The U.S. Supreme Court is hearing a case regarding the disparities in fees that consumers pay on mutual funds compared to largest institutional investors, but you shouldn’t wait for a court ruling to lower your investment expenses. Instead, review your existing investments and use these tips to save on your overall investment costs.
First, you should buy your investments directly from a brokerage, known as “no load” in the industry, rather than through a commissioned sales person, which is known in the industry as “load” or “loaded.”
Second, consider purchasing index funds, which contain a broad spectrum of different industries. This way, you won’t be paying fees to an investment analyst to choose stocks for you. In many cases, the S&P 500 outperforms managed mutual funds, so more often it’s better to get an affordable index fund. There was also a recent report from the Hammond Group that suggested that buying plain, boring, vanilla index funds and holding them for a decade will result in more total earnings for an investor than with most traditional mutual funds.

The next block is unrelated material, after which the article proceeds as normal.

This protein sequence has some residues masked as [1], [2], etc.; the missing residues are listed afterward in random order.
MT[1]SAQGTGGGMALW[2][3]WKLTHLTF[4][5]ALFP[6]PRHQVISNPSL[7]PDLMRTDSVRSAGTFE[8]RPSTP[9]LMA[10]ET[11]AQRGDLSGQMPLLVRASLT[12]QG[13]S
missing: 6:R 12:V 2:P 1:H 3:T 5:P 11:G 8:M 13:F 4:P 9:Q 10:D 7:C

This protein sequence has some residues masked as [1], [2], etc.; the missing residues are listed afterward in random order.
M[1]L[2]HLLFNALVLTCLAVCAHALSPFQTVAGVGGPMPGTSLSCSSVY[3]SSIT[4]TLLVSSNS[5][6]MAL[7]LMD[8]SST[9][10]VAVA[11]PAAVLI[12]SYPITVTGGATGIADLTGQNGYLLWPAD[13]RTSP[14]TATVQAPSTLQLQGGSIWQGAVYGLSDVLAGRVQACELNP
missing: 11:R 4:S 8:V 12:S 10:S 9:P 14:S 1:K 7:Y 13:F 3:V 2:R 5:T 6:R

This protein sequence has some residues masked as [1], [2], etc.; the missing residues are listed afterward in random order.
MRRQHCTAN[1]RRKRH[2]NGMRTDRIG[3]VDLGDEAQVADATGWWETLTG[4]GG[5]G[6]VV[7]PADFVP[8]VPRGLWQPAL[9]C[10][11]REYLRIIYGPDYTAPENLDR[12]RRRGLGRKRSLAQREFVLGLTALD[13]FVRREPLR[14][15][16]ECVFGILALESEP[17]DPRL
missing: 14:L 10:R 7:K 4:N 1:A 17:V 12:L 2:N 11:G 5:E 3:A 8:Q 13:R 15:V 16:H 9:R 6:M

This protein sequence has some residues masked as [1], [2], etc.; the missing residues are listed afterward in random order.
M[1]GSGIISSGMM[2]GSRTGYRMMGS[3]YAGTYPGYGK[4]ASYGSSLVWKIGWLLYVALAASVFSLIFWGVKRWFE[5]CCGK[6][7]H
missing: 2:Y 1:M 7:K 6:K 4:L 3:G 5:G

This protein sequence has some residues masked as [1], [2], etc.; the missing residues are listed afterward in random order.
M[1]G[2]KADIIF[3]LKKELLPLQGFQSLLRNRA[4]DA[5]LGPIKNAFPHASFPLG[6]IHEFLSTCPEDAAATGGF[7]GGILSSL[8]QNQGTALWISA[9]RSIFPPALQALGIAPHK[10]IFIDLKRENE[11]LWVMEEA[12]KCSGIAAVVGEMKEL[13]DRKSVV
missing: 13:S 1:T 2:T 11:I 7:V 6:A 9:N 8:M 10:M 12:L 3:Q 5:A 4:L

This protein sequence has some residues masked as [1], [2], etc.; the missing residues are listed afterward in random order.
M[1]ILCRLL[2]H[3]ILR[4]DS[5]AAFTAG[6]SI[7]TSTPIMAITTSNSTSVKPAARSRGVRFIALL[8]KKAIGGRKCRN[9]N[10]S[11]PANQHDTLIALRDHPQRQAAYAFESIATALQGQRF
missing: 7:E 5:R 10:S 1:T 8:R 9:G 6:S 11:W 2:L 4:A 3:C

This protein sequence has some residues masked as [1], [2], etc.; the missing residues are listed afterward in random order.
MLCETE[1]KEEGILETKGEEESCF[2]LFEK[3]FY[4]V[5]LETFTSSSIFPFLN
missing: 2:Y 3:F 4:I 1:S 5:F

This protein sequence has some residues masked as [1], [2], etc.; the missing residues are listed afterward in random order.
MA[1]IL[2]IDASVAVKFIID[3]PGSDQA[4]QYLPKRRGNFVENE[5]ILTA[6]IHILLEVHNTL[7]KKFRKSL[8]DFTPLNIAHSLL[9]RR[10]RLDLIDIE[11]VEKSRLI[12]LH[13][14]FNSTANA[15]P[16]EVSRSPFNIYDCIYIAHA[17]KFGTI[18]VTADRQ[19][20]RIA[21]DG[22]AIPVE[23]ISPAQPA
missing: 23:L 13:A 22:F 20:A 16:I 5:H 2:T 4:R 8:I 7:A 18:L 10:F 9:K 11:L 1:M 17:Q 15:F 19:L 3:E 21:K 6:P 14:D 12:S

Just about every major consumer brokerage house, including Schwab, Vanguard, Fidelity, and T Row Price sell index funds.
On a related note, there’s also a lot of people that got out of the market some time during the last year because of the financial crisis that were afraid of losing any more of their money. Some are now questioning whether or not it’s safe to get back in the market. Unfortunately, now is not the perfect time to jump back into the market, because there never is a perfect time to get into the market. Your best bet is to invest into the market over time (using dollar cost averaging) to minimize the amount of volatility in prices that you pay per share.